I AM EAGERLY awaiting the release of “Twelve Years A Slave” (things take long to reach over here in the UK) for many reasons: it comes with enormous pre-Oscar buzz; I’ve always admired the work of Chiwetel Ejiofor (“Inside Man”, “Love Actually”, “Dirty Pretty Things” etc. and who actually was ‘discovered’ by Spielberg and cast in that director’s first slavery themed movie – “Amistad”); Steve McQueen is one of the outstanding young British directors who made big news with “Shame” two years ago; and I admire Brad Pitt for having the drive to get the movie produced.
2012/13 were clearly big years for Hollywood. They were the years Hollywood discovered that slavery existed. In 2012, Spielberg in “Lincoln” ennobled a President for ending it (hooray for the White guys); Tarantino pulled off a miracle by exploiting the grammar of Blaxploitation movies without trivializing the subject, to conjure up a slave hero (the kind that can only exist in a Hollywood imagination), and now in 2013, a British director along with an Irishman (Michael Fassbender) and an Anglo Nigerian (Ejiofor) have come together to offer a story about American slavery.
But unlike “Lincoln” with revenues of $270M and “Django Unchained” with revenues of $425M, even the big name of Brad Pitt, and the enormous critical acclaim of “Twelve Years a Slave” haven’t been enough to get people into the cinemas (In the US, it pulled in a meager $38M… which was probably about the size of at Tarantino’s catering budget…but at least $3M more than “The Secret Life of Walter Mitty”).
Hollywood has never shown much interest in slavery. Which is extraordinary: since slavery underscores so fundamentally the foundation of Southern wealth and the very nature of US race relations, you’d think there’d be more grist for the artistic imagination there.
But these three films are a recent cultural high point. Even if you went back twenty years, the number of slavery related movies up to 2012 is all of five! (Compare this with something Hollywood is much more interested in: money. In the last twenty years, there have been 19 movies about banking and Wall Street. Hollywood is, understandably, inextricably enmeshed with and deeply fascinated by money-makers and money– how it’s made, gambled, stolen and adored.)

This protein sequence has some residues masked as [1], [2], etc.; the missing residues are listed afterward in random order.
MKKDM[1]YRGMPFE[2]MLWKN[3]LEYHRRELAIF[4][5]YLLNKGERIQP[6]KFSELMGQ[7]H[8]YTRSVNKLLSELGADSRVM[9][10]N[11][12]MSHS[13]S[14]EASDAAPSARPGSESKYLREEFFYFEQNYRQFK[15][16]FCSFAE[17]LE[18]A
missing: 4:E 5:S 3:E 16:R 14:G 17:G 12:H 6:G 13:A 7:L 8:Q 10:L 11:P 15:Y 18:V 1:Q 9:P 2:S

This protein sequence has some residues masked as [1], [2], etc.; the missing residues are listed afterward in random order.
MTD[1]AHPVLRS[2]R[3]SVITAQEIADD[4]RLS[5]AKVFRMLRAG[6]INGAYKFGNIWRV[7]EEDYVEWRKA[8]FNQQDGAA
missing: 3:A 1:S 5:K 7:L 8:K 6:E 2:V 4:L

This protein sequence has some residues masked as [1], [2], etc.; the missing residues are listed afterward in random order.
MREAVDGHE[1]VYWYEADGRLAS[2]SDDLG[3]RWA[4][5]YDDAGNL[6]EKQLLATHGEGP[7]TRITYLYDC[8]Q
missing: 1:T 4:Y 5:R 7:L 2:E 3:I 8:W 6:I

And if Hollywood’s output is a cultural barometer, what does this say about the US and its relationship with slavery? There are no shortage of films about the conquest of the American West (the Cowboy movie – the Western – has been a staple of Hollywood since the beginning of time); but where are the slaves? It’s as if either there’s been up to now a sort of cultural amnesia about this institution (too dark, too much without heroes), or that Hollywood, unaware of how to mass market and fully monetize movies about the topic (indeed, on African Americans as a whole), has simply shut the door on it.
2014 may see an evolution, and may actually be the year when the nation remembers that slavery existed. ( Indeed, there was a spate of slavery-related movies produced in 2013, such as “Belle”, “Savannah” “Tula” etc, most of which nobody saw and some of which are to be re-released this year)
And yet, even the applauded “Twelve Years A Slave” may itself offer a dubious proposition: It’s a terrible thing for someone to have been kidnapped and sold into slavery FOR TWELVE YEARS. But it’s important to remember that for most slaves, this wasn’t a twelve-year punishment: it was a punishment for life.
By the time slavery ended in the US, via the thirteenth amendment in 1865 (30 years after British Emancipation), there were four million slaves suffering under the lash. From the day the first nineteen landed in Jamestown in 1619, those freed (like Tarantino’s Django) were the exception rather than the rule. Let’s look forward to “Twelve Years…” as a major contribution to the topic and not a Hollywood cop-out.